As used herein, the term "structure subject to aquatic environments" refers broadly to any object which is in contact with an aqueous environment. By way of example, but not of limitation, such structures include all forms of watercraft, including both the moving and static varieties; underwater static structures such as wharfs, piers, pilings, bridge substructures, etc.; underwater machinery such as heat exchangers, water inlet and outlet pipes, pumps, etc.; and such objects as ropes, fishnets, etc. In short, any object which is in contact with a water environment, and upon which the growth of fouling organisms is undesirable may be efficaciously protected through the use of the method and compositions of the instant invention. Currently, in coastal areas large quantities of sea water are utilized by power plants, petrochemical plants, etc. as industrial cooling water. In these installations, the attachment and growth of Hydrozoa, Hydroides norvegica, Ostrea, Mytilus edulis, Balanus amphitrite hawaiensis, Bryozoa, Ulva, Enteromorpha, Ectocarpus, Ascidiacea, on the waterway heat exchangers and the main and auxiliary water pipes adapted for intake and disposal of waste cooling water result in such undesirable consequences such as the reduction of sea water intake, reduction of cooling efficiency, and the fouling of water pipes. Similarly, the deposit and growth of these fouling organisms on the bottoms and sides of ships and other watercraft causes a reduction in cruising speed, increased fuel costs, and an accelerated corrosion of hull materials. The above-mentioned fouling organisms also attach themselves to fishnets, ropes, etc., regardless of whether they are manufactured of synthetic or natural fiber, gradually plugging the meshes of the nets or increasing the surface area of the ropes, increasing their wave resistance with an attendant debilitive effect on net deployment. The growth of these organisms on fishnets used in fish nurseries, such as yellowtail nurseries, has a particularly deleterious effect, causing a reduction in the supply of nutrients available to the fish, or a sagging or breaking of fishnets due to their increased weight, both of which result in a reduction of fish yield. The underwater structures, rigs, machinery, etc. are also subject to biological degradation of their materials due to the deposit and growth of the above fouling organisms, or are subject to handling inconveniences. Heretofore, chlorine, sodium hypochloride, formalin, etc. have been employed for the prevention of the attachment and growth of such fouling organisms in aquatic structures. However, these substances have been less than satisfactory in that they are not only inadequate in activity against these fouling organisms, but tend to cause pollution and corrosion of equipment. Furthermore, marine paints and underwater antifouling paints containing compounds of tin, mercury, copper, zinc, arsenic, or other metals have been employed by the prior art in an effort to combat the attachment and growth of fouling organisms on ships and other underwater structures. However, these metallic compounds have proved to be unsatisfactory in that they tend to corrode ship-hull materials or to be deactivated by reactions with the hydrogen sulfide present in harbor and port water. It has also been proposed in Japanese Patent Publication No. 34448/1976, Japanese Patent Application Laid-Open No. 118830/1976; and Japanese Patent Application Laid-Open No. 132223/1976 to employ certain geraniol compounds as antifouling agents. However, even these compounds exhibit a still less than desirable activity against the above-mentioned fouling organisms.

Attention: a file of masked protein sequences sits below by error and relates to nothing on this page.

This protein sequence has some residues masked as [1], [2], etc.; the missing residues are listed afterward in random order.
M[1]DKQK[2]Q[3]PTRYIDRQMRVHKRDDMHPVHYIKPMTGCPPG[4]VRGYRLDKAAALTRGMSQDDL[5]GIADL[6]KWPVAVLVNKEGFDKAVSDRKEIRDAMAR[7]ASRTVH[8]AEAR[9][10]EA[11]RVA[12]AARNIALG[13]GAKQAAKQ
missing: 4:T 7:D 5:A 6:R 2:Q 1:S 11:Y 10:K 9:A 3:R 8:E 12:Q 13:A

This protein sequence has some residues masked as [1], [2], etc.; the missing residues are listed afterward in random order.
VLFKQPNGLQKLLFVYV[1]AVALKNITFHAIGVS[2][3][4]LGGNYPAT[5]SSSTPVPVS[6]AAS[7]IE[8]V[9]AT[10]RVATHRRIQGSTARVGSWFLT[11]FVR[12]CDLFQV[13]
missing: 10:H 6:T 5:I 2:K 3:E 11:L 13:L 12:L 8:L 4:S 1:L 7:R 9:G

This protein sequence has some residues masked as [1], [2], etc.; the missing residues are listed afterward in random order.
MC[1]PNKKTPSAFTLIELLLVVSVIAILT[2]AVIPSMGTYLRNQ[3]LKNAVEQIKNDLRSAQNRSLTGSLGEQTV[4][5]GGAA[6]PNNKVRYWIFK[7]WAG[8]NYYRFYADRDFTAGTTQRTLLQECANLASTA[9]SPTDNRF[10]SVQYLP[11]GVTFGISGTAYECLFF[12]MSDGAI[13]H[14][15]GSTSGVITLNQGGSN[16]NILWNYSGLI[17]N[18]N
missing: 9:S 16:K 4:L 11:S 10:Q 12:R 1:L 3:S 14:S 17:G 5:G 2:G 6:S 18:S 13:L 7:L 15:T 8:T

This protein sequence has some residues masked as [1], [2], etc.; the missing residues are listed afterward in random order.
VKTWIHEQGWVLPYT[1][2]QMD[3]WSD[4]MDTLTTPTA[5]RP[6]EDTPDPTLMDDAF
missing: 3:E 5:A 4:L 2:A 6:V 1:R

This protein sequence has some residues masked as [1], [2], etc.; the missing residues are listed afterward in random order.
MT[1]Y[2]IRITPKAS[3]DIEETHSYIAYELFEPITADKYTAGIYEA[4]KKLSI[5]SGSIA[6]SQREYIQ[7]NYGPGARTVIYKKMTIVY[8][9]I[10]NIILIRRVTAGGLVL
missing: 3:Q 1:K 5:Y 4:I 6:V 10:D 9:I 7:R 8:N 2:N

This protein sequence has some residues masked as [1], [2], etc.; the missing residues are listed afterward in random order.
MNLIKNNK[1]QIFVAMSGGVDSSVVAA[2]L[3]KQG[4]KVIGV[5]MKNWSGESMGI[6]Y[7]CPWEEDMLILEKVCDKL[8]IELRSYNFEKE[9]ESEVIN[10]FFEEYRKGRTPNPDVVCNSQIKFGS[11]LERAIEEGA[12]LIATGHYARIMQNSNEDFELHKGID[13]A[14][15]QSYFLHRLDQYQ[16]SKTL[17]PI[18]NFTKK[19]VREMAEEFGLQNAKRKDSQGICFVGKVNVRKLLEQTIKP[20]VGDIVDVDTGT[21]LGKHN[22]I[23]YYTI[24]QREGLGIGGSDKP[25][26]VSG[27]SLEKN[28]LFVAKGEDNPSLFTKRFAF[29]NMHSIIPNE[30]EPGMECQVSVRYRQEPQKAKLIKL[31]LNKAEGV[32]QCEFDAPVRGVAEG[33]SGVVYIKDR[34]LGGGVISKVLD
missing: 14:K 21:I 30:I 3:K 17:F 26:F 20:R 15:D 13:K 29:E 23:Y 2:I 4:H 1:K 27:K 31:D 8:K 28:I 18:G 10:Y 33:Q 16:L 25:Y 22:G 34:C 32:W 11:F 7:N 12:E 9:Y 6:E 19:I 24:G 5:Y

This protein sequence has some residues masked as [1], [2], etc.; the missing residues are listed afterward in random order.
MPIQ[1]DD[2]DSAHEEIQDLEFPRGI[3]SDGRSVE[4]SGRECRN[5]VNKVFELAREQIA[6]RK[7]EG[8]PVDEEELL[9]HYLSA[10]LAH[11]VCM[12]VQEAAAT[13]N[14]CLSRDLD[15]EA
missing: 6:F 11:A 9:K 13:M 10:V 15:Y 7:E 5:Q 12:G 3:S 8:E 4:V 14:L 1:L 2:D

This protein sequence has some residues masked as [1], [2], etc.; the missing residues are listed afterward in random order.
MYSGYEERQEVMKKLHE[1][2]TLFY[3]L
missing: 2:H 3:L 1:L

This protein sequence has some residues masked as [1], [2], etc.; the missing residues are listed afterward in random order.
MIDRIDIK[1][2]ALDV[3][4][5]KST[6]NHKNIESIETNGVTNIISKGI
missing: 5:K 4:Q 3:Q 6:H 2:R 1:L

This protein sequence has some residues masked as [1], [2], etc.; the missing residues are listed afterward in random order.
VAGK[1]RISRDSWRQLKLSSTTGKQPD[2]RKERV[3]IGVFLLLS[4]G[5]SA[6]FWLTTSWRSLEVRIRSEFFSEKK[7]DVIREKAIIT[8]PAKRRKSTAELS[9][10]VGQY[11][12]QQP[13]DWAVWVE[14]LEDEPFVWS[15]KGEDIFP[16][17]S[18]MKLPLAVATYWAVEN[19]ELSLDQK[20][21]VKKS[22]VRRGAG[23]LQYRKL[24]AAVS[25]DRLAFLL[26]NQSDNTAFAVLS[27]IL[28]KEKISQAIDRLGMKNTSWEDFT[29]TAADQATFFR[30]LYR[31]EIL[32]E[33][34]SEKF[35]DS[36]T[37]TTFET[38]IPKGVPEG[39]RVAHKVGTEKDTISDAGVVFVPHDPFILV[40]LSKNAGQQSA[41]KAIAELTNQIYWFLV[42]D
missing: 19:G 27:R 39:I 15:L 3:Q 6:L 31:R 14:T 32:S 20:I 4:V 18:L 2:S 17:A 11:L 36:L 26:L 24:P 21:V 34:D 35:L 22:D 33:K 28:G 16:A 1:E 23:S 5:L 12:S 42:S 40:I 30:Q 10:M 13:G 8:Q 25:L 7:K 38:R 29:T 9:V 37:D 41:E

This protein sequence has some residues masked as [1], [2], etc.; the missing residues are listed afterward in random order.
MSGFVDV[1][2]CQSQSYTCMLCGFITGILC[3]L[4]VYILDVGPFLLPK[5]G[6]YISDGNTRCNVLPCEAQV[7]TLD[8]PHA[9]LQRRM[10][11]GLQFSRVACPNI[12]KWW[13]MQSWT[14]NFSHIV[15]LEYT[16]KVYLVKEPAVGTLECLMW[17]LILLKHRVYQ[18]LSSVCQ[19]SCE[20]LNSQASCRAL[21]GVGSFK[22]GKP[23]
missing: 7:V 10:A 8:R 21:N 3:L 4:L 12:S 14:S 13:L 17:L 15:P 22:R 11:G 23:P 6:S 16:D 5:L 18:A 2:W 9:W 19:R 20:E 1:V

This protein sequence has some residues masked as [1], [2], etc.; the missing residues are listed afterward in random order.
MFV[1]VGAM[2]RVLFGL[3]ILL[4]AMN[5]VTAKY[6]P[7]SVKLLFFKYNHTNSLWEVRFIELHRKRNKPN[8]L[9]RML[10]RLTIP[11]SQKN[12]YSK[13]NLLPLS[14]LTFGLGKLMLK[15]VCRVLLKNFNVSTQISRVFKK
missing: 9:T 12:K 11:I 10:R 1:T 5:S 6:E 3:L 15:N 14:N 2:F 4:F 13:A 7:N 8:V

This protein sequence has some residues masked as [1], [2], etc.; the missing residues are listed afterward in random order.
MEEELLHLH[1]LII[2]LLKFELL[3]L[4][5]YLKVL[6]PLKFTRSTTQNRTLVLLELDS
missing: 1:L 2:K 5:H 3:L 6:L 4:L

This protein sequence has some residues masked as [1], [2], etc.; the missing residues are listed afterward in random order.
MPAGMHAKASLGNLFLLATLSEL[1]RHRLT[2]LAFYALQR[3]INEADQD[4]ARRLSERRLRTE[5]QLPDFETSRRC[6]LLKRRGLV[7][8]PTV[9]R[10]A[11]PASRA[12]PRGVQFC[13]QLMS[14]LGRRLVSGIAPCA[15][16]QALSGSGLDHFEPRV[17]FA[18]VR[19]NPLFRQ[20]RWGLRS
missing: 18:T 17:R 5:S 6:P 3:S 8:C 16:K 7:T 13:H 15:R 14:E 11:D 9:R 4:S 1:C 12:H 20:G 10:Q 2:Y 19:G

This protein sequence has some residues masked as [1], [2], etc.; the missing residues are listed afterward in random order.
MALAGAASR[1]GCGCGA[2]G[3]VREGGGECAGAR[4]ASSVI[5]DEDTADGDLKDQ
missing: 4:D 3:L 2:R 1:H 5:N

Therefore, in the watercraft, harbor, power, chemical, and fish-nursing industries, research has continued for compounds which exhibit a high selective activity against the aforementioned aquatic fouling organisms, which exhibit a low toxicity to human beings and other animals, a low toxicity to fish and edible shell-fish, and which are easy to handle, and have a long duration of activity.